DC Comics' next horror title would be one of the strangest horror comic books ever published. Weird War Tales debuted with the cover date of September 1971. It combined war stories with the horror, fantasy, and science fiction genres. The stories were narrated by Death himself, dressing a different military uniform for each issue. Late in the title's run it started featuring ongoing series, such as "Creature Commandos (which first appeared in #93, November 1980)," "G.I. Robot (which first appeared in Star Spangled War Stories #101, February-March 1952 and first appeared in Weird War Tales #101, July 1981)," and "The War That Time Forgot (which first appeared in Star Spangled War Stories #90, April/May 1960 and first appeared in Weird War Tales December #94, 1980)." Despite its strange premise, Weird War Tales proved popular enough to last for 124 issues, until June 1983. In 1997 DC's Vertigo imprint revived the title for a four issue miniseries. It would later revive it for a one shot in 2000.

Ghosts was another specialised title to debut at DC Comics, with a cover date of September-October 1971. The title featured stories with a supernatural bent, most often about ghosts. A single page, regular feature which included depictions of ghost sightings was added with issue #37, April 1975. Unlike many of DC Comics' horror titles, Ghosts only had one ongoing series to ever appear in it. Starting with issue #95, December 1980 and lasting until #102, July 1981 was a revival of "Dr. 13: Ghostbreaker (who had most recently been a recurring character in The Phantom Stranger).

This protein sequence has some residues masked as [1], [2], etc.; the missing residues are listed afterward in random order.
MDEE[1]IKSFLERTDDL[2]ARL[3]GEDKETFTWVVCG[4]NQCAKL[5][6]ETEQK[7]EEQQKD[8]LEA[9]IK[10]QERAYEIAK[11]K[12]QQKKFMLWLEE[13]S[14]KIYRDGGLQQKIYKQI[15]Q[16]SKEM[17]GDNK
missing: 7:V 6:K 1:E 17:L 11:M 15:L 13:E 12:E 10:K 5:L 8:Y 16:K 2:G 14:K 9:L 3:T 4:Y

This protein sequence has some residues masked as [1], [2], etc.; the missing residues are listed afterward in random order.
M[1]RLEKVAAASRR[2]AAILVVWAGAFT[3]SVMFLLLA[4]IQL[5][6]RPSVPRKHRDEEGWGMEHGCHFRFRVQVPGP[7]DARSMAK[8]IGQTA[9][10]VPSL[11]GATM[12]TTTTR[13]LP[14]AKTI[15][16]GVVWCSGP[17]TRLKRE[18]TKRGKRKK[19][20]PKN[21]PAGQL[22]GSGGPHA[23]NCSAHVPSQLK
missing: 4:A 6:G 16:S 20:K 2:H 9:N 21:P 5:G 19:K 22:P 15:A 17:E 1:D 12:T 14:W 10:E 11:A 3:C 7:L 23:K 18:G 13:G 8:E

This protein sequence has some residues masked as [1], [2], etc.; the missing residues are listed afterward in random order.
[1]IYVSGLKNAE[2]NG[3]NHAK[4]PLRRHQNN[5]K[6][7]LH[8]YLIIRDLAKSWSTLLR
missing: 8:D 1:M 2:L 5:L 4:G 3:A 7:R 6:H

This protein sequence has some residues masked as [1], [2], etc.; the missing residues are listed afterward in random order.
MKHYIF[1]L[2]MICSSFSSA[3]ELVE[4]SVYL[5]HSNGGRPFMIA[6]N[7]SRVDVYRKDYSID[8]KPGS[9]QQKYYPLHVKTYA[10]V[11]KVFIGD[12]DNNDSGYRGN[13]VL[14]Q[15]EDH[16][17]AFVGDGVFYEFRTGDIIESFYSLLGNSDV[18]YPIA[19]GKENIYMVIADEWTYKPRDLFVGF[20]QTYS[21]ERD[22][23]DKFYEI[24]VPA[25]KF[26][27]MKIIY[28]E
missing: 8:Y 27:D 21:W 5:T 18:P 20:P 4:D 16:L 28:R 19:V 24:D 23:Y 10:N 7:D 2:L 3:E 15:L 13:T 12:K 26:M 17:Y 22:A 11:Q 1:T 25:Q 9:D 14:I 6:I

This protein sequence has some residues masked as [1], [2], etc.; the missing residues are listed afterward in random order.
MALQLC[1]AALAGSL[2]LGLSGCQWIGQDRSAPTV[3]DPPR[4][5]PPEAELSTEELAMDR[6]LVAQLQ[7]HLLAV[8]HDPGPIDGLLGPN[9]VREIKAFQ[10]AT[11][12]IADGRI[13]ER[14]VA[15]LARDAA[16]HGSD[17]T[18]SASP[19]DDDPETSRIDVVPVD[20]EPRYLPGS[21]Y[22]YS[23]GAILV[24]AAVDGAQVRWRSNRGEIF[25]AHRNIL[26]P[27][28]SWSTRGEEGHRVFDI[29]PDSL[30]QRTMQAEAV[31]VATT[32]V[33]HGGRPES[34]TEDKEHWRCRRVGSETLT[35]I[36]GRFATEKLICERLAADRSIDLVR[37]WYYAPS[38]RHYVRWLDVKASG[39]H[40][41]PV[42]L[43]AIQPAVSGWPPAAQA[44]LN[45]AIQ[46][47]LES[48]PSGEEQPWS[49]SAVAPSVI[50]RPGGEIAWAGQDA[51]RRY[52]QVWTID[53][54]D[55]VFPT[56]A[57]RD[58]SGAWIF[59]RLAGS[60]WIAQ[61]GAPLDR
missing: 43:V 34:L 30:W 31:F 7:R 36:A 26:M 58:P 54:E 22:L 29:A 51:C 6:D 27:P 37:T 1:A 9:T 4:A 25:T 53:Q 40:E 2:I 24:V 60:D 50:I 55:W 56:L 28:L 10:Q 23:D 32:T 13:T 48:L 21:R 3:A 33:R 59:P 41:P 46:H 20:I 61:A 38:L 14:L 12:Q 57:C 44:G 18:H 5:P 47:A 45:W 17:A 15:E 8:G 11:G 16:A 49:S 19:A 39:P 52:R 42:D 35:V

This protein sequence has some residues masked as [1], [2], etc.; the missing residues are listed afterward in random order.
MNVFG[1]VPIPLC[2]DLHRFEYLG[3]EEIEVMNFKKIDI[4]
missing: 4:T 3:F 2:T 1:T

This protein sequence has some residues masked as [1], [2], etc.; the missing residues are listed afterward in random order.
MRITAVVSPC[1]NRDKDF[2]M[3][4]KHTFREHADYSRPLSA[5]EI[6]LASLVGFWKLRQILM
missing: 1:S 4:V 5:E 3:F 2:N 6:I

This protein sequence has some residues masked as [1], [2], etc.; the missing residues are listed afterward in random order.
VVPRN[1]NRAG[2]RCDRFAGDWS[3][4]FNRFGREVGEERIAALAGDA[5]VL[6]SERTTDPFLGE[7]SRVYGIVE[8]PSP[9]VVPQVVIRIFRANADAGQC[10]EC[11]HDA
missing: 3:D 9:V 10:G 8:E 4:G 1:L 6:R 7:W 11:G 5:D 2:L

The success of Weird War Tales was enough for DC Comics to transform All-Star Western into Weird Western Tales, which debuted with issue #12, June/July 1972. From the beginning Weird Western Tales featured ongoing series, the star of which was grizzled gunfighter "Jonah Hex (who had debuted in All-Star Western #10, February-March 1972)." He remained the title's star until receiving his own title in 1977, whereupon "Scalphunter," which debuted with issue #39 Apr 1977, became the featured series. Weird Western Tales also proved very popular, running for 59 issues until August 1980. It was revived in 2001 as a four issue limited series.

Weird Mystery Tales debuted with a cover date of July/August 1972. It was hosted by Destiny, who would later be revealed as one of the Endless (and hence Morpheus' brother) in the pages of Sandman. The first few issues featured stories by Jack Kirby and later issues would feature work by Bernie Wrightson. Despite this it only lasted on and off for 24 issues until folding with issue #24, November 1975.